fb-pixel

The proposed office tower for 125 Lincoln St. is another example of development that is not in synch with neighborhood needs (“24-floor tower plan stirs protest,” Business, Aug. 13). The 340-foot tower will isolate two historical Boston neighborhoods from each other and bring more workers seeking to live nearby, further accelerating the gentrification of Chinatown and the Leather District.

TSNE MissionWorks owns and operates the Nonprofit Center at 89 South St., around the corner from the proposed tower. We bought this building in 2004 to serve as an anchor for nonprofits by providing below-market, accessible downtown space for the nonprofit community. And, as recent Globe articles point out, real estate market pressures make it virtually impossible for nonprofits to stay in the Back Bay, South End, and downtown areas. This pushes nonprofits farther away from transportation hubs, is a barrier for recruiting and retaining young, diverse talent into the sector, and forces constituents to travel longer to access services. It’s another consequence of gentrification, and another indicator of the lack of equity in our city’s urban development policies.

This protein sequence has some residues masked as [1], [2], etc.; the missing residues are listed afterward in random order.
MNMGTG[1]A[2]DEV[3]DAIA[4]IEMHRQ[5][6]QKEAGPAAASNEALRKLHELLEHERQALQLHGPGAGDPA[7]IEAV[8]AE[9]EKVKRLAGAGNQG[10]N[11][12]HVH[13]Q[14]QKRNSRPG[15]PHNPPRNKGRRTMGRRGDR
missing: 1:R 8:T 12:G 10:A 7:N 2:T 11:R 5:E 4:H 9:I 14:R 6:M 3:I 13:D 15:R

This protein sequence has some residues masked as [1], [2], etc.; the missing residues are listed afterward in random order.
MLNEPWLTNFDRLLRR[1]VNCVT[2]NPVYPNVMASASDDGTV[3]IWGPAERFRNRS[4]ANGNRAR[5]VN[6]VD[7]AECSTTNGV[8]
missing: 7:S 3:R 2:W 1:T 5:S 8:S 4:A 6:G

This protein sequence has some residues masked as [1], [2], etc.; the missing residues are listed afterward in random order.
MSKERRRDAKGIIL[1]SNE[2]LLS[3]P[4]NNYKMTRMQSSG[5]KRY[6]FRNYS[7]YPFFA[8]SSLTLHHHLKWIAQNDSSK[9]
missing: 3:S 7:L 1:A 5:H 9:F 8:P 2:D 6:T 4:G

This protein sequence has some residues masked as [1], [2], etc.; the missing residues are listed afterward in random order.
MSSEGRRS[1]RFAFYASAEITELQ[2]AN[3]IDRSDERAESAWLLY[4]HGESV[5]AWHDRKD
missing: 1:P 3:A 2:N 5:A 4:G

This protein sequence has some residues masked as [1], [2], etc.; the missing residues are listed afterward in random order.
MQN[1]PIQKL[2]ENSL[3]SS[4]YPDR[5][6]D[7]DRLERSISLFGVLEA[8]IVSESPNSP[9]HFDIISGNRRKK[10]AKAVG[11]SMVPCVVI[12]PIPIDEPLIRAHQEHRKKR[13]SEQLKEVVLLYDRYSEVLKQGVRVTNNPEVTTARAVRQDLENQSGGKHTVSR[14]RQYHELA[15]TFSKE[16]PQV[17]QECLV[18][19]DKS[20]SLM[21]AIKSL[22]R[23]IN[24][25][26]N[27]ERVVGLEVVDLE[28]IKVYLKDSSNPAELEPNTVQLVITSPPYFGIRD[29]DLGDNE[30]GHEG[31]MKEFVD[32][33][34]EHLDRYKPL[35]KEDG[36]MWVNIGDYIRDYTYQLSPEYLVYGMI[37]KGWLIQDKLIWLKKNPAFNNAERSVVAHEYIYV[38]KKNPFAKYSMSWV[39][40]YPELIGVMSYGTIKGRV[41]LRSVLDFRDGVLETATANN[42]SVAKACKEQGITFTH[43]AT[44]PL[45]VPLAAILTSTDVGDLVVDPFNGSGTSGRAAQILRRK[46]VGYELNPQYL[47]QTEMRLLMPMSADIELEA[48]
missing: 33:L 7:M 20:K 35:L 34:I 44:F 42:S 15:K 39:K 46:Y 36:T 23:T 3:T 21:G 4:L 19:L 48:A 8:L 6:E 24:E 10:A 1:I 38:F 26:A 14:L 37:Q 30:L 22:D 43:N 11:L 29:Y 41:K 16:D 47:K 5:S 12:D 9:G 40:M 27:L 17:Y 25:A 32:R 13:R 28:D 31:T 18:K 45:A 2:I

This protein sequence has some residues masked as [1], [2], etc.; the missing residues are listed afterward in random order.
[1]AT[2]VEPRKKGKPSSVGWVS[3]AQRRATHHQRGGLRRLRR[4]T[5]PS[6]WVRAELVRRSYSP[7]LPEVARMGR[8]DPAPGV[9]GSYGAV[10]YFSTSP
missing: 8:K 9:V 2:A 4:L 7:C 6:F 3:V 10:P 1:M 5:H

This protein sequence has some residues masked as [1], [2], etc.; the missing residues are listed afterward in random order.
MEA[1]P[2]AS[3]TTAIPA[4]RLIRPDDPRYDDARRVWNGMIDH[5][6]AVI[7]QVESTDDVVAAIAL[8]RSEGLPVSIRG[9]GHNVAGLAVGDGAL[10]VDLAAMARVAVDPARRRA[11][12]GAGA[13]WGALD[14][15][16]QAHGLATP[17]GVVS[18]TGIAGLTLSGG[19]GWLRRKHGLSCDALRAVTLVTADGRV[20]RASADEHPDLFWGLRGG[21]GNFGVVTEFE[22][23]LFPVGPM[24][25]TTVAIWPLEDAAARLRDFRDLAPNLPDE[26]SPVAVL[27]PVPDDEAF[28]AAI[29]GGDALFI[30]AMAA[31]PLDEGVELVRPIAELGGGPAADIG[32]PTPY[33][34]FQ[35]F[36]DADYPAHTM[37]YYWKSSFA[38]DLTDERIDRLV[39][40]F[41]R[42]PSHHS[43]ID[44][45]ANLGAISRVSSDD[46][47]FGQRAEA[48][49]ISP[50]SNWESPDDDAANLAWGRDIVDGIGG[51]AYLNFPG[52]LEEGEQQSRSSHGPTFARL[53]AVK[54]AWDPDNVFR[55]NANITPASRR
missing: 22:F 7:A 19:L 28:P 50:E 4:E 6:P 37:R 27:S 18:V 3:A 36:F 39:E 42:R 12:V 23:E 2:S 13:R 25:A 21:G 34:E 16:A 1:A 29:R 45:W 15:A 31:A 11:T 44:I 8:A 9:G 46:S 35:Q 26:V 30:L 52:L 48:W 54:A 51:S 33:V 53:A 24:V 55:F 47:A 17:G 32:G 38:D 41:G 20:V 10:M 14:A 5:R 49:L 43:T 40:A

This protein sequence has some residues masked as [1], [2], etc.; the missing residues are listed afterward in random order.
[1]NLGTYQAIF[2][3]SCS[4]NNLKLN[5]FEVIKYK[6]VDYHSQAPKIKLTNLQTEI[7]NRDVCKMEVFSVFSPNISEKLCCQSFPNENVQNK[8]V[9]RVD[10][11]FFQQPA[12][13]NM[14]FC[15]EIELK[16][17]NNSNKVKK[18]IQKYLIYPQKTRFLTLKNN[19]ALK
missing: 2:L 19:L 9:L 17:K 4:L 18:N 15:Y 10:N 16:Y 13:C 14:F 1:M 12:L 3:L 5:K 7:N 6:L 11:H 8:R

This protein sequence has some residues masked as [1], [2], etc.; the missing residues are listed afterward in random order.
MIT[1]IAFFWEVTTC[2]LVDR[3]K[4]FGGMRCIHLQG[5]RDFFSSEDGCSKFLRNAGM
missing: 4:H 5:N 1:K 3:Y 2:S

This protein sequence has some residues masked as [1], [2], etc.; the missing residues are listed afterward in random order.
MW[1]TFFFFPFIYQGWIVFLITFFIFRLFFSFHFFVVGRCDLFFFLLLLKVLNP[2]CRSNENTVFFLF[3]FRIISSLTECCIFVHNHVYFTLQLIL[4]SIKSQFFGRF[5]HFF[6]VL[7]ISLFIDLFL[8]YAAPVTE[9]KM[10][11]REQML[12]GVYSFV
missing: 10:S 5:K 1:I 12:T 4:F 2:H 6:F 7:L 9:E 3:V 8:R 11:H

Advertisement



Instead, Boston needs to honor its commitment to all its residents, and use this parcel to build affordable housing, community retail, and community-based programming space at 125 Lincoln St.

Elaine Ng

CEO

TSNE MissionWorks

Boston